What Does a Saddler Do?

People who work in the Saddlery trade are known as Saddlers (219C). A Saddler designs, manufactures, rebuilds and repairs a wide variety of saddles, saddle trees, harnesses, riding boots and associated tack for all equestrian disciplines.

Job Related Skills, Interests and Values

  • reading and interpreting job specifications, sketches and technical drawings
  • acquiring a good working knowledge of human and horse anatomy
  • cutting and stitching leather by hand using needle and thread or with a stitching machine
  • assembling and constructing materials; positioning covering and cushioning material such as cotton batting, foam rubber or mohair over the saddle tree
  • diagnosing, fixing or replacing broken parts
  • tricking, slicking, rubbing, creasing, punching holes and beveling, dyeing or burnishing edges
  • cutting and stamping decorative designs into the surface of leather
  • applying paint and liquid dressing to produce a glossy finish using a brush or sponge
  • using industrial sewing machines, leather clickers and presses
  • applying basic welding procedures
  • communicating effectively with customers, co-workers and supervisors
  • working alone or as a member of a team to get the job done

What Preparation and Training Do You Need?

You must complete your Grade 12 education or equivalent, preferably with courses in Mathematics, Science and English. A Saddler apprenticeship is comprised of 5,440 hours of on-the-job and in-school training. The in-school component is approximately 560 hours. This is a Voluntary trade and therefore does not require an apprenticeship though many employers require it. This is the minimum to be apprenticed in this trade under the (OCTAA) Ontario College of Trades Apprenticeship Act (2009). Please note that minimum entry requirements to this and other trades are currently under review by the Ontario College of Trades. To achieve success in this trade you should be willing to update your skills with the newest techniques.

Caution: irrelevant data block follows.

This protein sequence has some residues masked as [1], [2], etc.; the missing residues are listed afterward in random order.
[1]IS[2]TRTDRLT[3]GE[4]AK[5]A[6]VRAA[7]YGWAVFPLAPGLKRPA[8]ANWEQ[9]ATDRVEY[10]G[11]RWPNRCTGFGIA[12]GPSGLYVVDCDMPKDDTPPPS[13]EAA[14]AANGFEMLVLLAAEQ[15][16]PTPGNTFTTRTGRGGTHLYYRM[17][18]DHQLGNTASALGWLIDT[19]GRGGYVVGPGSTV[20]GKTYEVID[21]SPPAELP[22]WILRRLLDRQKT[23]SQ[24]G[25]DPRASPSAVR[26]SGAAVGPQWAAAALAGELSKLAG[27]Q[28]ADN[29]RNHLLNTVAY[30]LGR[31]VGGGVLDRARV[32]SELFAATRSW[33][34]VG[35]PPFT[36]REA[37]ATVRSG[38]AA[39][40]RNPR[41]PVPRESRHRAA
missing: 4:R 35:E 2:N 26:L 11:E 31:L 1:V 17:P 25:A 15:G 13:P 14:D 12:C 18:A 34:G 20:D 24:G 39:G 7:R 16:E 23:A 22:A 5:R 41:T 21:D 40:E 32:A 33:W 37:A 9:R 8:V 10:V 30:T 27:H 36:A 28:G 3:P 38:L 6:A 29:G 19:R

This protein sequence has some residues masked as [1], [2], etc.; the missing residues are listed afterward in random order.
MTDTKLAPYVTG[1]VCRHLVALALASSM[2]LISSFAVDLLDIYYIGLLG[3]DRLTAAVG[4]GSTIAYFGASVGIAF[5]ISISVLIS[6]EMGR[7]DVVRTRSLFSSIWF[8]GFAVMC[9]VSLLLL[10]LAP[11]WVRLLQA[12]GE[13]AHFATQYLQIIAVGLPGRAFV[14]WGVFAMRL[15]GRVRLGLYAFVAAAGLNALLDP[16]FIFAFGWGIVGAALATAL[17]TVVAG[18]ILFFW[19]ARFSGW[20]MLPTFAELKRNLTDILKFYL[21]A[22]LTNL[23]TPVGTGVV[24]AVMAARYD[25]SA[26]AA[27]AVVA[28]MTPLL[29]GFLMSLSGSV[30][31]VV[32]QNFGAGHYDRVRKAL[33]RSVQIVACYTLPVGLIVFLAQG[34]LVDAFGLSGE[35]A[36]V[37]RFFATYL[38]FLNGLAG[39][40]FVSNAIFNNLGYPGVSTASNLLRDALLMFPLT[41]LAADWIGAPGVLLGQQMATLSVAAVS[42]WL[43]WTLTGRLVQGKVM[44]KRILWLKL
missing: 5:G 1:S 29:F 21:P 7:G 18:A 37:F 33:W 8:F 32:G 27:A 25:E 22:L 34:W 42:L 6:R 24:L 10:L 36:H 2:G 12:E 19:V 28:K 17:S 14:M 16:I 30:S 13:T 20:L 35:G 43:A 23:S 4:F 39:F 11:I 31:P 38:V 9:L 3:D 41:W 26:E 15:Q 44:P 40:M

Apprenticeship Subject Pathways provides additional information for students/parents/educators:



What’s Your Future as a Saddler?

Saddlers generally work a 40-hour week, sometimes in industrial plants. Some Saddlers are self-employed and successfully run equestrian businesses. Employers who hire Saddlers include:

  • Harness making companies
  • Saddler companies
  • Racetracks and large horse barns

Wage Rate

  • Apprentices generally earn less than Journey people, however as your skill and expertise increase, so does your wage
  • Fully qualified Saddlers generally earn in the $15 per hour range, depending on the size of the shop they work for and if they are self-employed
  • Potential exists for overtime during busy times


Ask Yourself: Is Working as a Saddler For You?

Do you have good manual dexterity, an eye for detail, and enjoy working with your hands in creative ways?

Yes      No

Do you have the physical strength to manipulate heavy leather?

Yes      No

Are you familiar, and would you enjoy working with, horses and the equestrian disciplines?

Yes      No

Do you like to work with power and hand tools?

Yes      No

Do you enjoy learning about and applying new techniques on an ongoing basis?

Yes      No

Can you work well independently or as a member of a team to get the job done?

Yes      No

Do you have an artistic bent and enjoy working with silver or metal to create attractive designs?

Yes      No

If you answered Yes to most of these questions, a career as a Saddler may be for You!

You may also want to explore other careers that require similar interests and skills, such as:

  • Horse Harness Maker
  • Horse Groomer
  • Native Clothing and Crafts Artisan
  • Welder
  • Goldsmith/Gemsetter


Wildcard SSL Certificates